Alphaliner said that there are an additional four VLCCs and two Suezmaxes scheduled for delivery by year-end but it predicted that these would be pushed back to 2022 for two reasons: crude-tanker rates are very weak and delaying delivery a few months will give owners “the benefit from a 2022 delivery date and certification.”
However, that will create an “avalanche” of crude-tanker deliveries in Q1 2022, and all of these newbuilds “will make good candidates for loading east-of-Suez refined gasoil and diesel cargoes on their maiden voyages, which should pressure LR rates lower,” opined Alphatanker. Over full-year 2022, it sees 52 VLCCs and 50 Suezmax newbuild deliveries.
“Considering that crude-tanker demand is forecast to remain below its pre-pandemic level by the end of 2022, this suggests that crude-tanker hire rates will remain under pressure for at least the first half of the year [and] there should be no shortage of crude tankers looking to cannibalize CPP cargoes.”
Jacob Melgaard, CEO of product-tanker owner Torm (NASDAQ: TRMD), echoed that sentiment during his company’s conference call on Wednesday.
“This has been an issue throughout the year,” said Melgaard. “Currently, there’s a bit of an easing because the number of newbuilds has gone down [but] that will pick up again in the first half of next year. If the crude-tanker market is not picking up from where we are, we will see continued cannibalization by maiden voyages in the first half of next year.”
Broader fundamentals all positive
Scorpio’s Nielsen put a positive spin on the situation. He said that by the time crude tankers with delayed deliveries hit the water in Q1 2021, “at that point, I would imagine you’re going to start to see the OPEC crude increase starting to filter in as those markets come back to life.”
Nielsen also emphasized that the product-tanker sector is seeing green shoots well beyond the long-haul east-west LR2 trade. Demand is rising in South America and Mexico for U.S. exports, which fuels demand in the MR (25,000-54,999 DWT) and LR1 (55,000-79,999 DWT) classes. “We have seen a material rise in the U.S. Gulf MR market index,” said Nielsen.
The MR market is segregated from product-tanker trades cannibalized by crude tankers. According to Clarksons, modern MR spot rates are currently at $13,500 per day, up 69% month on month.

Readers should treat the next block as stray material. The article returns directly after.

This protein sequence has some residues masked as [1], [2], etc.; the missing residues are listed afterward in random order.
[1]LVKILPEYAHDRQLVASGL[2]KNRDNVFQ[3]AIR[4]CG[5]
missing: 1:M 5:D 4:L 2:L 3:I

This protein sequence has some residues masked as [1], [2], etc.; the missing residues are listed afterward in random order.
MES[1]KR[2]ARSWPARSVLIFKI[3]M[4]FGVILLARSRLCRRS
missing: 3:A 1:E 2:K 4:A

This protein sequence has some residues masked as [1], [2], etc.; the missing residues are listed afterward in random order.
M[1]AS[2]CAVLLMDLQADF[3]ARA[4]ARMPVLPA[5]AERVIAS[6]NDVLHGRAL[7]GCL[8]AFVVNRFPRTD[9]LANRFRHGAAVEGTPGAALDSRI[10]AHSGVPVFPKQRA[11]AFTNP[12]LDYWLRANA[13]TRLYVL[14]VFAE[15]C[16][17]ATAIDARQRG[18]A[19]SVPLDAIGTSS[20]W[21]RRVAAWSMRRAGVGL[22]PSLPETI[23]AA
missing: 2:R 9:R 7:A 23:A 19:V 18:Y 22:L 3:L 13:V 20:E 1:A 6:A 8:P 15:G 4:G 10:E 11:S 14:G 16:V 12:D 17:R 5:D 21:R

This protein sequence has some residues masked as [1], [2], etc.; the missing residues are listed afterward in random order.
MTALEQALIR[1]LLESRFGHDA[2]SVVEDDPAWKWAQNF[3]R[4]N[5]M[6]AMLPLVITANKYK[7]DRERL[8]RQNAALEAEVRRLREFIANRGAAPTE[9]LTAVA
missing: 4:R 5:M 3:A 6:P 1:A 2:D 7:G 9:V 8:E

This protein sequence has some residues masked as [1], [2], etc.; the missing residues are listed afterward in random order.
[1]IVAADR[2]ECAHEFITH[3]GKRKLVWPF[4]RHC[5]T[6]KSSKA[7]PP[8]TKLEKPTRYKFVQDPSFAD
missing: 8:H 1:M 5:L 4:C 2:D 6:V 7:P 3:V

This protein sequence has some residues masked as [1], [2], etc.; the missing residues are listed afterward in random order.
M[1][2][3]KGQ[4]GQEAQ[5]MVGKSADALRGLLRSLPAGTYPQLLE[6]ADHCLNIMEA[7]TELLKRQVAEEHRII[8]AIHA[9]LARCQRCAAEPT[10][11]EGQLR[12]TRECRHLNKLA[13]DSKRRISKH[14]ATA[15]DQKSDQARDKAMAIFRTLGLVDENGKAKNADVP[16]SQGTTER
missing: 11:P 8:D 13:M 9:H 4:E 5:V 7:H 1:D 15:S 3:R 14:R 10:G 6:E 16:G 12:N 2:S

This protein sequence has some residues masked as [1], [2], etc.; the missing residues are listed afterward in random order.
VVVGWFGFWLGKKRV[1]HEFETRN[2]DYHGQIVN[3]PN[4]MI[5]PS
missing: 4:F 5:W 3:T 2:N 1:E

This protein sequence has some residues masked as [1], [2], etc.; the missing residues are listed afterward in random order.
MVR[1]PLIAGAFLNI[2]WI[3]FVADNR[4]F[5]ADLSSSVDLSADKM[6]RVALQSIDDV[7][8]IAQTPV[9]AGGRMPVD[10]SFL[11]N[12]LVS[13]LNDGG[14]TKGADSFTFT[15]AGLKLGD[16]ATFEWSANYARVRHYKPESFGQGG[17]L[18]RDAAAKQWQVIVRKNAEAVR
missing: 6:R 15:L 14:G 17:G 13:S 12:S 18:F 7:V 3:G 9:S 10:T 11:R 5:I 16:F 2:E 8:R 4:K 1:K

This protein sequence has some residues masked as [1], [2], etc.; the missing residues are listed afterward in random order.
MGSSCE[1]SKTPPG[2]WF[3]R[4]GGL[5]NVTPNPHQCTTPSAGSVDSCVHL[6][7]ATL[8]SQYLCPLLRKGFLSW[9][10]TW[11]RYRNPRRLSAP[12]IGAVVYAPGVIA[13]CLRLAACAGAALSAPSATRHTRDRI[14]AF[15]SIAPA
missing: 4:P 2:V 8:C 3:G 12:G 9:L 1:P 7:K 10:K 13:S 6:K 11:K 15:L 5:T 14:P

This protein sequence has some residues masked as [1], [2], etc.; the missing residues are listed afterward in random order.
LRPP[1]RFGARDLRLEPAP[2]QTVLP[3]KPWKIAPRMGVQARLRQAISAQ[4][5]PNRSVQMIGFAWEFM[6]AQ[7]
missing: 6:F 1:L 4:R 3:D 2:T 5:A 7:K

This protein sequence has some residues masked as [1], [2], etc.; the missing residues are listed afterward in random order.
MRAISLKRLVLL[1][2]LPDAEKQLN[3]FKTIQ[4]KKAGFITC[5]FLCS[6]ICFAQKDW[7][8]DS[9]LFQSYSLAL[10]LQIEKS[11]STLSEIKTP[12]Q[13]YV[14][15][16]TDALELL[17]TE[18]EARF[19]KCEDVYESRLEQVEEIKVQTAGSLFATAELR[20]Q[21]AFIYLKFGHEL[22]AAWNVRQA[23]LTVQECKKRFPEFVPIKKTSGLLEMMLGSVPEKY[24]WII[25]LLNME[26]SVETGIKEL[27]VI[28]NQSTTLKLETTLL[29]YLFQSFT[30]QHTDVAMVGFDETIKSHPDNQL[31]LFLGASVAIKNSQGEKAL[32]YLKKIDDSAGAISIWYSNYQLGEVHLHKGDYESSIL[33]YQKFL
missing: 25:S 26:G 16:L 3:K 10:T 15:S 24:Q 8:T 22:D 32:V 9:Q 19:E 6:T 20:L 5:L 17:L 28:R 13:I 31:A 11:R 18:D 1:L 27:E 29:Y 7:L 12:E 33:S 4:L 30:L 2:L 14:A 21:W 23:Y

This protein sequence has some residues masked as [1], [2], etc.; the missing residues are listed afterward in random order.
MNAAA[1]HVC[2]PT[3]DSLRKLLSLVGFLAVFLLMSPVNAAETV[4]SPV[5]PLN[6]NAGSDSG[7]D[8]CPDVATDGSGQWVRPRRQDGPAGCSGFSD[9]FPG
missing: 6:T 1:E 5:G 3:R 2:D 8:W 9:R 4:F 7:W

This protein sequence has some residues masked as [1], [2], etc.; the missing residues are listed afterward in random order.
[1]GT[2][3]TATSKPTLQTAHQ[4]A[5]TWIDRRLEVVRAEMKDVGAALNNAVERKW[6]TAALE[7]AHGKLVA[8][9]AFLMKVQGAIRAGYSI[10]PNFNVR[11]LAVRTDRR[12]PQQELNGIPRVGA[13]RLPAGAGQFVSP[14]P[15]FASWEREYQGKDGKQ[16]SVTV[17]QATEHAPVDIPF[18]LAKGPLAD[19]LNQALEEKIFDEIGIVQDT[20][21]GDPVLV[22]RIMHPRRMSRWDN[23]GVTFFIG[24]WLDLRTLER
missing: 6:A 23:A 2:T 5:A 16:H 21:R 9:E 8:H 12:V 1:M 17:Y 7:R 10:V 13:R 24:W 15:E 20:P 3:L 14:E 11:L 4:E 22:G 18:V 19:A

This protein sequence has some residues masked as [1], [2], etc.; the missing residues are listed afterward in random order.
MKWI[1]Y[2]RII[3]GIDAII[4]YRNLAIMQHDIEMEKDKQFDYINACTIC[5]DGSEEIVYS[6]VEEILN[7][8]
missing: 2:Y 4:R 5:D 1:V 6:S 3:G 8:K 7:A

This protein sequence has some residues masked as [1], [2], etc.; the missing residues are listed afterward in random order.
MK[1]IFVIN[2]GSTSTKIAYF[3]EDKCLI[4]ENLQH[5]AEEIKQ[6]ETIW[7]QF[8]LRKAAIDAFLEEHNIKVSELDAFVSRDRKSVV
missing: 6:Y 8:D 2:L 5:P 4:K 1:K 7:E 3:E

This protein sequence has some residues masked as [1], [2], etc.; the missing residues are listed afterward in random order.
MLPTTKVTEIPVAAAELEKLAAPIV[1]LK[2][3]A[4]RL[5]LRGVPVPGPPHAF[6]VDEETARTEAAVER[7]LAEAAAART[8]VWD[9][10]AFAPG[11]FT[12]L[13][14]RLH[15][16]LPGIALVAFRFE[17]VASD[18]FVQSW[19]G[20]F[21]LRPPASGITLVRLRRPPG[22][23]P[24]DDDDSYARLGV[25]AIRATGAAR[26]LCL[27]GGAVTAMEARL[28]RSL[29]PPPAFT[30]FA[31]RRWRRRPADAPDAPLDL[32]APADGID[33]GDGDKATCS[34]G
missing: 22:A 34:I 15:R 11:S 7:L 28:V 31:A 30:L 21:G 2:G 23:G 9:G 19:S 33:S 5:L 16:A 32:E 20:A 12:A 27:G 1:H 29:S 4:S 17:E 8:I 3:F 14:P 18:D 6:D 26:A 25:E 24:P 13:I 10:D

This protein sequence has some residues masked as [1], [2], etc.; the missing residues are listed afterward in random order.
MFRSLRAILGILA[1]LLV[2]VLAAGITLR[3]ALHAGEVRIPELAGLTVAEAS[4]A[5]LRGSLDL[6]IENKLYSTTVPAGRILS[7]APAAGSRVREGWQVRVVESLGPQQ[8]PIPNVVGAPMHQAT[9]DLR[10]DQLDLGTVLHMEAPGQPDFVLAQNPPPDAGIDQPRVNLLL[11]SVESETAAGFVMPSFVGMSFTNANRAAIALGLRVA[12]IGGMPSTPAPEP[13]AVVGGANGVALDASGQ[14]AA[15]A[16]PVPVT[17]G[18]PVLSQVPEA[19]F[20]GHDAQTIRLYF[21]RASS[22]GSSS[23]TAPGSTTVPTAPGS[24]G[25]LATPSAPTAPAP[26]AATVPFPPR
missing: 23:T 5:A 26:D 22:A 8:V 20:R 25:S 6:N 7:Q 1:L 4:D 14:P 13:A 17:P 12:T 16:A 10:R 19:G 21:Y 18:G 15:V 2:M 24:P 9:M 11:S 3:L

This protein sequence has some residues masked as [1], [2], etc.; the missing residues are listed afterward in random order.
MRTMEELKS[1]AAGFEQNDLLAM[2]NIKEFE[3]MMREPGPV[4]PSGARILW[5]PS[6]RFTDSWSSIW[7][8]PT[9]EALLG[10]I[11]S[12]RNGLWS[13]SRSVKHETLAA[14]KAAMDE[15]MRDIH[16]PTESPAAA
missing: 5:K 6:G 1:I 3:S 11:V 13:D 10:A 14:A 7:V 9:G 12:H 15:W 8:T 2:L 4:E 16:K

Anthony Gurnee, CEO of product and chemical tanker owner Ardmore Shipping (NYSE: ASC), said on a conference call Wednesday that his company’s MRs were averaging $15,300 per day over the past two weeks and one of its MRs was just fixed out of the U.S. Gulf at $20,500 per day.
Nielsen also pointed to other positives: Global refinery runs are above 80 million barrels per day for the first time since pre-COVID, U.S. East Coast gasoline inventories are the lowest in almost seven years, LR2 volumes are not just increasing from east to west but also from west to east, and mobility is increasing worldwide due to vaccinations.
According to Torm’s Melgaard, “The obstacles to the transportation fuel demand recovery are largely being removed.”
Evercore ISI analyst Jon Chappell said of product-tanker fundamentals, “This notoriously volatile industry requires a sustainable proof of recovery before calling the end of the prolonged downturn, but with markets moving higher and all of the macro factors now trending favorably, we have even greater conviction that the bottom is in.”
Product-tanker earnings roundup:
- Crude tankers still bleeding cash. Stars aligned for 2022 recovery
- Shipping shares in sea of red as broader stock market rises
- Why this tanker shipping depression is different from past slumps
- Yet another worry: Price of ship fuel is now highest since 2014
- What is the shipping cycle — and can it ever be tamed?
- Minus $7,400 a day? How can shipping rates fall below zero?